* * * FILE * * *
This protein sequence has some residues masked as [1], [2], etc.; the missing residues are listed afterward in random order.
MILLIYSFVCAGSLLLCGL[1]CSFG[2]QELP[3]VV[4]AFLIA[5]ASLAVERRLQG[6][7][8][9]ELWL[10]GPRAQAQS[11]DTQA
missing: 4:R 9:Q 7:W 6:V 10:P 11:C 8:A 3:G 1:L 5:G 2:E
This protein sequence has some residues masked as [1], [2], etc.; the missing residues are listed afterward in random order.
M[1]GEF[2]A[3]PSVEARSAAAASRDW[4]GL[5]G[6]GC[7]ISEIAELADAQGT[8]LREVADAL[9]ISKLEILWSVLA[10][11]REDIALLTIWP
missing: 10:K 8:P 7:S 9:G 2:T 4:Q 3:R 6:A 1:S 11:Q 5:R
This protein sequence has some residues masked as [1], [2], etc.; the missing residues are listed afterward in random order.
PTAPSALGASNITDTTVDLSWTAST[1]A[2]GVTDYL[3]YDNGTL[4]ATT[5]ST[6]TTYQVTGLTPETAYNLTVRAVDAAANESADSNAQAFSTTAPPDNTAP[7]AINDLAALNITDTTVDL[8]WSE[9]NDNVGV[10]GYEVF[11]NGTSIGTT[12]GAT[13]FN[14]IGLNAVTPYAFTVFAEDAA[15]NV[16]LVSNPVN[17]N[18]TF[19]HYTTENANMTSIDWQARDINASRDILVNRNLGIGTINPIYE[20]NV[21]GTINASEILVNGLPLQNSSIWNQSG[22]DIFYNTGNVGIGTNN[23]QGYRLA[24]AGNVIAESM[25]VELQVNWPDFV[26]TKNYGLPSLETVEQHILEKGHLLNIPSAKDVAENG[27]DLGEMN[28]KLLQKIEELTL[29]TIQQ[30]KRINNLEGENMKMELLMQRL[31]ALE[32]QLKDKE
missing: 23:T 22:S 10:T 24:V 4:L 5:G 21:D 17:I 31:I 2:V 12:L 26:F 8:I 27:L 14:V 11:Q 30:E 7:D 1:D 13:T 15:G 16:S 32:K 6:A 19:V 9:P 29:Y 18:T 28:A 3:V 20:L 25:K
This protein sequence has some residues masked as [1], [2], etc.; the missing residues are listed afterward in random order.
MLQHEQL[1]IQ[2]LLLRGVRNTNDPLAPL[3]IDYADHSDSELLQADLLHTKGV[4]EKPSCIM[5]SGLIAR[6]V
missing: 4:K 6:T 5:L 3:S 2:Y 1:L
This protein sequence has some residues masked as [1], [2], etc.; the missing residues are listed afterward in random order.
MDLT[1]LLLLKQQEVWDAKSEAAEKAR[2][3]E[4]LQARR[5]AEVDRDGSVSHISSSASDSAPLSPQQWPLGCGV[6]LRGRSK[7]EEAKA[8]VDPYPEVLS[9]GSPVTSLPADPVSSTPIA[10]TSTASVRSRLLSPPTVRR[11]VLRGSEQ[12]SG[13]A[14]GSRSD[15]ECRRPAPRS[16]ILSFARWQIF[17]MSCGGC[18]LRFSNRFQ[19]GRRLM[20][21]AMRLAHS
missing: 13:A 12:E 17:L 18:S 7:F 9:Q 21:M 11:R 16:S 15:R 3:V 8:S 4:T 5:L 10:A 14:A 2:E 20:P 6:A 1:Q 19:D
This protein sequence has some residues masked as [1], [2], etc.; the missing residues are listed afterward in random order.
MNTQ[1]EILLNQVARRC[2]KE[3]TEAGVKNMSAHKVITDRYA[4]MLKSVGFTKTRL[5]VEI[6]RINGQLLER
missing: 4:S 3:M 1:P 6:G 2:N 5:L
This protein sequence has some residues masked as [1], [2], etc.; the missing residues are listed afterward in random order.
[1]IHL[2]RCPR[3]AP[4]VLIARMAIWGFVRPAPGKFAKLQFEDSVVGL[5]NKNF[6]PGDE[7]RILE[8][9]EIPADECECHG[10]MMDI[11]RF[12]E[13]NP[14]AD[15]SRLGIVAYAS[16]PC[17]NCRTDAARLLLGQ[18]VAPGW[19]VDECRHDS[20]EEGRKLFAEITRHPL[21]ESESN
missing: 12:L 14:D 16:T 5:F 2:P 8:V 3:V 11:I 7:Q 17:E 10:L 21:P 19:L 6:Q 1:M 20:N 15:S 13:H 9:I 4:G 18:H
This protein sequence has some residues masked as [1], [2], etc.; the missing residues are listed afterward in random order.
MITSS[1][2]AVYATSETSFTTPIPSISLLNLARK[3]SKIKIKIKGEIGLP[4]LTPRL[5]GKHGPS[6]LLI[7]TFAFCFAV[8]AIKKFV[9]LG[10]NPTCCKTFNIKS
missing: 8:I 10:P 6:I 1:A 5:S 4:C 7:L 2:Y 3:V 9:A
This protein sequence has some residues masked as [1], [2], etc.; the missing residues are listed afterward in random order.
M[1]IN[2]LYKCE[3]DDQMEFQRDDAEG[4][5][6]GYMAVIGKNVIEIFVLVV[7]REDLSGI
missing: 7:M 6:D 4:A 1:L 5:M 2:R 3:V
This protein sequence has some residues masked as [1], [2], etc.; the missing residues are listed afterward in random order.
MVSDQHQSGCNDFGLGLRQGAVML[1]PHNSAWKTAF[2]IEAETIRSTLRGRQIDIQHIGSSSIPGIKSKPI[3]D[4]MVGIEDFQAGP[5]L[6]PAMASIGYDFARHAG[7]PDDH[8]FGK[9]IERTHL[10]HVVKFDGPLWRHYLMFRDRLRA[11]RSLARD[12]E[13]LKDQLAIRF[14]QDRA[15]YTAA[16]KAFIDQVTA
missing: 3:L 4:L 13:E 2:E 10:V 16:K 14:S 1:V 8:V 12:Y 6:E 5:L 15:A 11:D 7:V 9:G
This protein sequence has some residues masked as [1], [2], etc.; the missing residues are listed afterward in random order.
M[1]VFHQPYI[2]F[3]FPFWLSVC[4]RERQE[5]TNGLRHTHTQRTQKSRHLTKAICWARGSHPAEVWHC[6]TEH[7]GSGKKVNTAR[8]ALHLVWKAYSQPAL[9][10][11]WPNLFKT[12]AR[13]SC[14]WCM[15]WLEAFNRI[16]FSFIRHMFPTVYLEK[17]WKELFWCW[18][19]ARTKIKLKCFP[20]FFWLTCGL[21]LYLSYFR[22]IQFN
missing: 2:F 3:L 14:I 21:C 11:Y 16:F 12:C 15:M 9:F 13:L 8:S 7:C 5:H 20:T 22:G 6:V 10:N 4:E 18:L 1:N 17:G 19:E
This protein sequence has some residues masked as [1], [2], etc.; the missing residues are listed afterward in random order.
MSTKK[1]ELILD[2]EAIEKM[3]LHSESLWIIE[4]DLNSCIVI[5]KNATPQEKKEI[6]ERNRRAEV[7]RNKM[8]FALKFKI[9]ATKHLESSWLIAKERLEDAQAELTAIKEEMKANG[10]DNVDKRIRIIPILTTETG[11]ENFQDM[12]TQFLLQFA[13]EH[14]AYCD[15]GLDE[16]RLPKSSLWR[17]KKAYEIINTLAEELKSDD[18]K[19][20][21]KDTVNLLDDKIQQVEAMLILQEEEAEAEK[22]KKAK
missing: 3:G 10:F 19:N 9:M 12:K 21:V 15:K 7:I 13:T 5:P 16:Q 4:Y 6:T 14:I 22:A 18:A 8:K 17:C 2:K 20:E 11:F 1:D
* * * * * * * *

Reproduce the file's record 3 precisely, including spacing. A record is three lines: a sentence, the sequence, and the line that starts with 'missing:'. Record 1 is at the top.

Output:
This protein sequence has some residues masked as [1], [2], etc.; the missing residues are listed afterward in random order.
PTAPSALGASNITDTTVDLSWTAST[1]A[2]GVTDYL[3]YDNGTL[4]ATT[5]ST[6]TTYQVTGLTPETAYNLTVRAVDAAANESADSNAQAFSTTAPPDNTAP[7]AINDLAALNITDTTVDL[8]WSE[9]NDNVGV[10]GYEVF[11]NGTSIGTT[12]GAT[13]FN[14]IGLNAVTPYAFTVFAEDAA[15]NV[16]LVSNPVN[17]N[18]TF[19]HYTTENANMTSIDWQARDINASRDILVNRNLGIGTINPIYE[20]NV[21]GTINASEILVNGLPLQNSSIWNQSG[22]DIFYNTGNVGIGTNN[23]QGYRLA[24]AGNVIAESM[25]VELQVNWPDFV[26]TKNYGLPSLETVEQHILEKGHLLNIPSAKDVAENG[27]DLGEMN[28]KLLQKIEELTL[29]TIQQ[30]KRINNLEGENMKMELLMQRL[31]ALE[32]QLKDKE
missing: 23:T 22:S 10:T 24:V 4:L 5:G 21:D 17:I 31:I 2:V 12:L 26:F 8:I 27:L 14:V 11:Q 30:E 7:D 1:D 13:T 15:G 16:S 32:K 6:A 19:V 9:P 29:Y 18:T 28:A 3:V 20:L 25:K